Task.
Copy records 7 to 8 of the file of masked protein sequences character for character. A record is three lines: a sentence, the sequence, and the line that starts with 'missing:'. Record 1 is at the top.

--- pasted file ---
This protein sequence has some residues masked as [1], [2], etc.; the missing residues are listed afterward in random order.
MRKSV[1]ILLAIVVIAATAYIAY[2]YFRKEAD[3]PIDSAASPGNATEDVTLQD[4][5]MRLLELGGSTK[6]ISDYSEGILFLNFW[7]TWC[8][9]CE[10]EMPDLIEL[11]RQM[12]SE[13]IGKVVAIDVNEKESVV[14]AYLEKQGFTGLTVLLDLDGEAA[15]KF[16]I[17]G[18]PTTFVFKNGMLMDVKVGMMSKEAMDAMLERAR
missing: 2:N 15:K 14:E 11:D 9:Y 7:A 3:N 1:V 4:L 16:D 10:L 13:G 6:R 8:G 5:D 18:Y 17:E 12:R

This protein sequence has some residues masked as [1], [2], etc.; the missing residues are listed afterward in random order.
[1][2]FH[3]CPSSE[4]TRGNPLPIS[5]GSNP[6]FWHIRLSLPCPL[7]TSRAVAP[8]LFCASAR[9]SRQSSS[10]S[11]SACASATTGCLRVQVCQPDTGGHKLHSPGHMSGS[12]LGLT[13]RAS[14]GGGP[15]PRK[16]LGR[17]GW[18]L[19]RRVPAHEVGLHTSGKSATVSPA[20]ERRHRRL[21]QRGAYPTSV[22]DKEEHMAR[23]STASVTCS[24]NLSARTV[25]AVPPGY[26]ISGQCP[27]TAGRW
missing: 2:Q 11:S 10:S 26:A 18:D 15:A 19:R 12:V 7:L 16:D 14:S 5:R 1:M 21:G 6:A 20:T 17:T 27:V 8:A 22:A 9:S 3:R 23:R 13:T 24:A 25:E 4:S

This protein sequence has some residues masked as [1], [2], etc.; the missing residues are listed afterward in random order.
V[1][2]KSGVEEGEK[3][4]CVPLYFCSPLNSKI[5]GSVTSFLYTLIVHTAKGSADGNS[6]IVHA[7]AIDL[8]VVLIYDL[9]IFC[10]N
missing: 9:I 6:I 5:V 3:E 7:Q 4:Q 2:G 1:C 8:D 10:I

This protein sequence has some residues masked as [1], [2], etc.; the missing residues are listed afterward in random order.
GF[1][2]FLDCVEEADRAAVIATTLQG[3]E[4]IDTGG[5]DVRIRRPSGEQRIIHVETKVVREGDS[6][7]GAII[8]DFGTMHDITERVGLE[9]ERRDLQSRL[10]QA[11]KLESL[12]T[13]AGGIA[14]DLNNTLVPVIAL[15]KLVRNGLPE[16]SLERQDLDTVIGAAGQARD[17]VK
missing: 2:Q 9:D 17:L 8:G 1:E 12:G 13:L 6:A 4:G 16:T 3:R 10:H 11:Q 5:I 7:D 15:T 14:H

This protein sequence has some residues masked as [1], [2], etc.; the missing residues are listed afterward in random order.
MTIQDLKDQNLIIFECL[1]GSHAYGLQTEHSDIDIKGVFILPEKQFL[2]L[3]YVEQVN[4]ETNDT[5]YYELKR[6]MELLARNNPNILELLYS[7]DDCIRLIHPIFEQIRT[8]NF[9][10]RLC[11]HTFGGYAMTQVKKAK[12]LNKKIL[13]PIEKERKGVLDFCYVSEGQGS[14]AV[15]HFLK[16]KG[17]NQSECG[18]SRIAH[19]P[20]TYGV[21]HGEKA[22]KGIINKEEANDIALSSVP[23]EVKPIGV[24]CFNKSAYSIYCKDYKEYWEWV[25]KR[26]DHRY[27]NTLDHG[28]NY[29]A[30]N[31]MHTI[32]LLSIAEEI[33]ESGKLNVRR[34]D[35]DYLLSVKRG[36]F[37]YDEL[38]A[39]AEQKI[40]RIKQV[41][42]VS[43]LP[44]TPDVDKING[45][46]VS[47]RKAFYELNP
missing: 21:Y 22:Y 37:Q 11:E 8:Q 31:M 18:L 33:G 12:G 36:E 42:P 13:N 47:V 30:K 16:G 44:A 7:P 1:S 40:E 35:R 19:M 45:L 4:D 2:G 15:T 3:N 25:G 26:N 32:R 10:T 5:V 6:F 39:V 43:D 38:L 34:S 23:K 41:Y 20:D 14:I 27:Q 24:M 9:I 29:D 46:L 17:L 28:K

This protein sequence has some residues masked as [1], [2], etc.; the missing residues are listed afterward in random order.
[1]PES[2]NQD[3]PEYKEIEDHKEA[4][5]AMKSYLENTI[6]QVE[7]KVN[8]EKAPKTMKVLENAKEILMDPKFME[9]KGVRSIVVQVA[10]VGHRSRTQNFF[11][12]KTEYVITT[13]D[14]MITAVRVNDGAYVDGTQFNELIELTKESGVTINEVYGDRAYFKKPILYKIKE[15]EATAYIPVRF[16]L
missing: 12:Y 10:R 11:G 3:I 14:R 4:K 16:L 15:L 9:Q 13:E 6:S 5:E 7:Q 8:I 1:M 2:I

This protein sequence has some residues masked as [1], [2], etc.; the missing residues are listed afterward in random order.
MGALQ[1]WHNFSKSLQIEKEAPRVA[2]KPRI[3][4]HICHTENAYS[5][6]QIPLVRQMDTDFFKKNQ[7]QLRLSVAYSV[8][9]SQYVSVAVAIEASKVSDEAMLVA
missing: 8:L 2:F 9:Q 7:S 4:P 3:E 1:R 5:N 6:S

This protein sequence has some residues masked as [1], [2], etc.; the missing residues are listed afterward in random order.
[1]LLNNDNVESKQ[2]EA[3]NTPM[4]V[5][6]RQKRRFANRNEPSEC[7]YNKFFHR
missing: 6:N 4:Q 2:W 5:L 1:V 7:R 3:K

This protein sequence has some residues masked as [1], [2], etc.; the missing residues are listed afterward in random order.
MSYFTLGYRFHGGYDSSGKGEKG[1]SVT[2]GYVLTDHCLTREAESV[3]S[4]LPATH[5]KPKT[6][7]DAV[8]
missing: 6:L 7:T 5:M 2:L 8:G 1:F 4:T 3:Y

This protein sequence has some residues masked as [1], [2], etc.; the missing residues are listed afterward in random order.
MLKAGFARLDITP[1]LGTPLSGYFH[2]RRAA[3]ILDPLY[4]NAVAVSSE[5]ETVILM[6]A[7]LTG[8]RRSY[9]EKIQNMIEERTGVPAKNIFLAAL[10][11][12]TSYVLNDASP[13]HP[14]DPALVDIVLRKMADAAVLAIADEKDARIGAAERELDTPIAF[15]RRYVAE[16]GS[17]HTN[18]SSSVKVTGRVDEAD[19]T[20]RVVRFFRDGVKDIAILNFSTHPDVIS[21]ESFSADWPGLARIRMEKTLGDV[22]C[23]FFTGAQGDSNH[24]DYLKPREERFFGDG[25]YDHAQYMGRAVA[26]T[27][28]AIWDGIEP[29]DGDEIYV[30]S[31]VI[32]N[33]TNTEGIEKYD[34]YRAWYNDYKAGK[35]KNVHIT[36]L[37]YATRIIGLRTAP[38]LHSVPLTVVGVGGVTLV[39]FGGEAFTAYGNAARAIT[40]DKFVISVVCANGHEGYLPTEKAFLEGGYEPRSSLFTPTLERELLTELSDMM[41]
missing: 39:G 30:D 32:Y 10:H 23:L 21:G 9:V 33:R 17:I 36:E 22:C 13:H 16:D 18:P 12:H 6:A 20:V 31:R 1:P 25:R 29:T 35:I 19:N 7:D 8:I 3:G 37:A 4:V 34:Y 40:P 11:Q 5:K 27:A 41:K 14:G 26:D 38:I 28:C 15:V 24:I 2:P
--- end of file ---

This protein sequence has some residues masked as [1], [2], etc.; the missing residues are listed afterward in random order.
MGALQ[1]WHNFSKSLQIEKEAPRVA[2]KPRI[3][4]HICHTENAYS[5][6]QIPLVRQMDTDFFKKNQ[7]QLRLSVAYSV[8][9]SQYVSVAVAIEASKVSDEAMLVA
missing: 8:L 2:F 9:Q 7:S 4:P 3:E 1:R 5:N 6:S

This protein sequence has some residues masked as [1], [2], etc.; the missing residues are listed afterward in random order.
[1]LLNNDNVESKQ[2]EA[3]NTPM[4]V[5][6]RQKRRFANRNEPSEC[7]YNKFFHR
missing: 6:N 4:Q 2:W 5:L 1:V 7:R 3:K